Explaining Glomus Tumor Of The Hand
A glomus tumor is a rare benign tumor of the hand. Only 1-5% of the soft-tissue tumors in the hand are glomus tumors. It arises from the glomus body which is a neuromyoarterial apparatus described by P. Masson in 1924.
The normal glomus body is an arteriovenous (AV) shunt that is composed of an afferent arteriole, an anastomotic vessel (Sucquet-Hoyer canal), a collecting vein, and a capsular portion. It resides in the stratum reticulum of the skin. There are large numbers in the area below the fingernail (subungual region) and in the distal pad of the digits. The glomus body is a controlled AV anastomosis or shunt between the terminal vessels thought to be important in regulating peripheral blood flow in the digits, which secondarily controls peripheral blood pressure and body temperature.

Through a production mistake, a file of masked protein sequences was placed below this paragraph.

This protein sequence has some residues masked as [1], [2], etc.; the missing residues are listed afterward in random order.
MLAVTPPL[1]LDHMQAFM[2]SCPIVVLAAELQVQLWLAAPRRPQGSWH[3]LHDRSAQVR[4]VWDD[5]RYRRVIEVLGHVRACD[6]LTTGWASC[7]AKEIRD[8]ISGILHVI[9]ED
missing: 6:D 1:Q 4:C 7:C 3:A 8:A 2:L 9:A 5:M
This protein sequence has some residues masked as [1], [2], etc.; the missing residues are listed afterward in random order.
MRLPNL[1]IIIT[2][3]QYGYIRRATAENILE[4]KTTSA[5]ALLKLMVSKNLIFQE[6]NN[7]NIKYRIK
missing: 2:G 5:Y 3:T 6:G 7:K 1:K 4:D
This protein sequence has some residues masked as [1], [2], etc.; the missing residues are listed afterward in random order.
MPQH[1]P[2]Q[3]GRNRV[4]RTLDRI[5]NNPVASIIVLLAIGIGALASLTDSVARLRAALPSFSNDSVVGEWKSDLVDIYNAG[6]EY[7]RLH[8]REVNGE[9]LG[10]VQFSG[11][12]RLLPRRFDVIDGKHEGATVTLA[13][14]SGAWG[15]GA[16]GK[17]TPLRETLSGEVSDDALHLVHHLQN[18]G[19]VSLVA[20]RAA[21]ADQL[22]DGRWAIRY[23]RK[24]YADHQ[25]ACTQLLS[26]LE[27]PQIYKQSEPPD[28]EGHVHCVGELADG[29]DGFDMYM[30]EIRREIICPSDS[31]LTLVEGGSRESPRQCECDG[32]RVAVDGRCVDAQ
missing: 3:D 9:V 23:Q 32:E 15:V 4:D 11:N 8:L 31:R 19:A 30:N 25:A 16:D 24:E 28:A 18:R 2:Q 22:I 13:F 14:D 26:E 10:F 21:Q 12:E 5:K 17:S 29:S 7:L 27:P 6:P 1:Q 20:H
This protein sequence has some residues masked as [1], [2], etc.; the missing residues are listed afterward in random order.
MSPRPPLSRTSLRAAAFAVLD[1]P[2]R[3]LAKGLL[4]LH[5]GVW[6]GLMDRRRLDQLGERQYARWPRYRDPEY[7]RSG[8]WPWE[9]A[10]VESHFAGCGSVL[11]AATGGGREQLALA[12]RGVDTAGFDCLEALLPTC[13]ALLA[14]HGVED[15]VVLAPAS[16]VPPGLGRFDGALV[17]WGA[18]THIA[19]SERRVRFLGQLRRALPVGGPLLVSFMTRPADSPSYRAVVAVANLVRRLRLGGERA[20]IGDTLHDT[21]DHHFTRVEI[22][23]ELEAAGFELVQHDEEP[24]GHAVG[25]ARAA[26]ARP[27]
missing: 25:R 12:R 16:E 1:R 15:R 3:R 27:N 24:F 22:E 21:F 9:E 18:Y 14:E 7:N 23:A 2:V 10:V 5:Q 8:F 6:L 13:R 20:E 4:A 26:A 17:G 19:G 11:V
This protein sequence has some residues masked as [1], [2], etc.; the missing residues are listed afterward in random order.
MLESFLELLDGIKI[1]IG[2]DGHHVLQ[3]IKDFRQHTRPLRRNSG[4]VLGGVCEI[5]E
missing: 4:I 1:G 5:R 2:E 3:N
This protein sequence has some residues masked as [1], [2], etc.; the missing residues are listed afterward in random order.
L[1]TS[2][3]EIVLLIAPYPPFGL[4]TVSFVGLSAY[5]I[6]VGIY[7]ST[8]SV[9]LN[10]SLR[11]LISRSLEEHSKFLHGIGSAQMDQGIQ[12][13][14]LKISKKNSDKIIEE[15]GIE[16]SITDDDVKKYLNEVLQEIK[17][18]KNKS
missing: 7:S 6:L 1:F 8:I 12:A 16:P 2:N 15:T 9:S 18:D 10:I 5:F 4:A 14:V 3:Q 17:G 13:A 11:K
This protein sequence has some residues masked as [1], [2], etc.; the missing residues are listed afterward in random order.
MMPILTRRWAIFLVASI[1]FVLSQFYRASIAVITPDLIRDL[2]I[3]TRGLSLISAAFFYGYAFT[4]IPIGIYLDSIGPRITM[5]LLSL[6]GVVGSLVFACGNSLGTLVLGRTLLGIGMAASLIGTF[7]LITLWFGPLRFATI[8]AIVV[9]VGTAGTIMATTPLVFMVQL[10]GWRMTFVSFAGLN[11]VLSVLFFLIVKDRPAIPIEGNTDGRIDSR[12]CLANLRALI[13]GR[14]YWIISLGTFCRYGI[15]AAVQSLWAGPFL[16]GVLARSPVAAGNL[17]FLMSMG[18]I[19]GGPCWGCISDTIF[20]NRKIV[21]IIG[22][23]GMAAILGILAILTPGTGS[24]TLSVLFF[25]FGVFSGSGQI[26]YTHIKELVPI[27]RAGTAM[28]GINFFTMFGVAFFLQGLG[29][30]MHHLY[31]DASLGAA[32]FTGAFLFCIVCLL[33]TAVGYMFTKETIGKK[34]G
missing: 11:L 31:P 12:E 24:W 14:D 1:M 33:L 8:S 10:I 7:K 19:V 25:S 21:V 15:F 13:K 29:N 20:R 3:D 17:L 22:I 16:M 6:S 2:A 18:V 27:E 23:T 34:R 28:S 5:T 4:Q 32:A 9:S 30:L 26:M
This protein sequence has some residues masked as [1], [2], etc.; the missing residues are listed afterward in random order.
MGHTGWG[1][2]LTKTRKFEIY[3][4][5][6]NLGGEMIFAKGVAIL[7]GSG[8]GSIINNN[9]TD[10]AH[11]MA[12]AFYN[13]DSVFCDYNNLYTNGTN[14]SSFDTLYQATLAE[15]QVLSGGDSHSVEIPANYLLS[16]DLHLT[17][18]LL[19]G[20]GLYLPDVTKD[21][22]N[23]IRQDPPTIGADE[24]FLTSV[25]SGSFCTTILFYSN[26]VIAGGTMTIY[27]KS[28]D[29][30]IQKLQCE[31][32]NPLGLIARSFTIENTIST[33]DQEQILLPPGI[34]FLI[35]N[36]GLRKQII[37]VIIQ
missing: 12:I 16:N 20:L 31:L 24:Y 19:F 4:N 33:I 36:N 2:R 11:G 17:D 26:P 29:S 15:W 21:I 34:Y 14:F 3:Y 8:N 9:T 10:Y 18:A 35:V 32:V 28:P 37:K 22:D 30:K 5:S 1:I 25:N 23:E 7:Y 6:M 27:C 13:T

Glomus tumors affect women two to three times more often than men. Most are in the 30-50 year age group. Most occur in the subungual area (approximately 50%), but can occur on the finger tip pulp, the palm, wrist, forearm and foot.
Symptoms usually consist of a triad
> severe paroxysmal pain--the pain can be excruciating and is described as a burning or bursting
> localized tenderness
> extreme cold sensitivity
Physical exam will often reveal a blue-pink tender mass that can often be seen through the nail plate or skin. When the mass is growing beneath the nailbed (subungual), it can displace the nailbed dorsally. This can create a longitudinal ridging of the fingernail.
The tumor consist of a highly organized, well-encapsulated mass consisting of glomus cells, curled blood vessels, and a large number of nerves within or adjacent to the lesion. This explains the great sensitivity of the glomus tumor.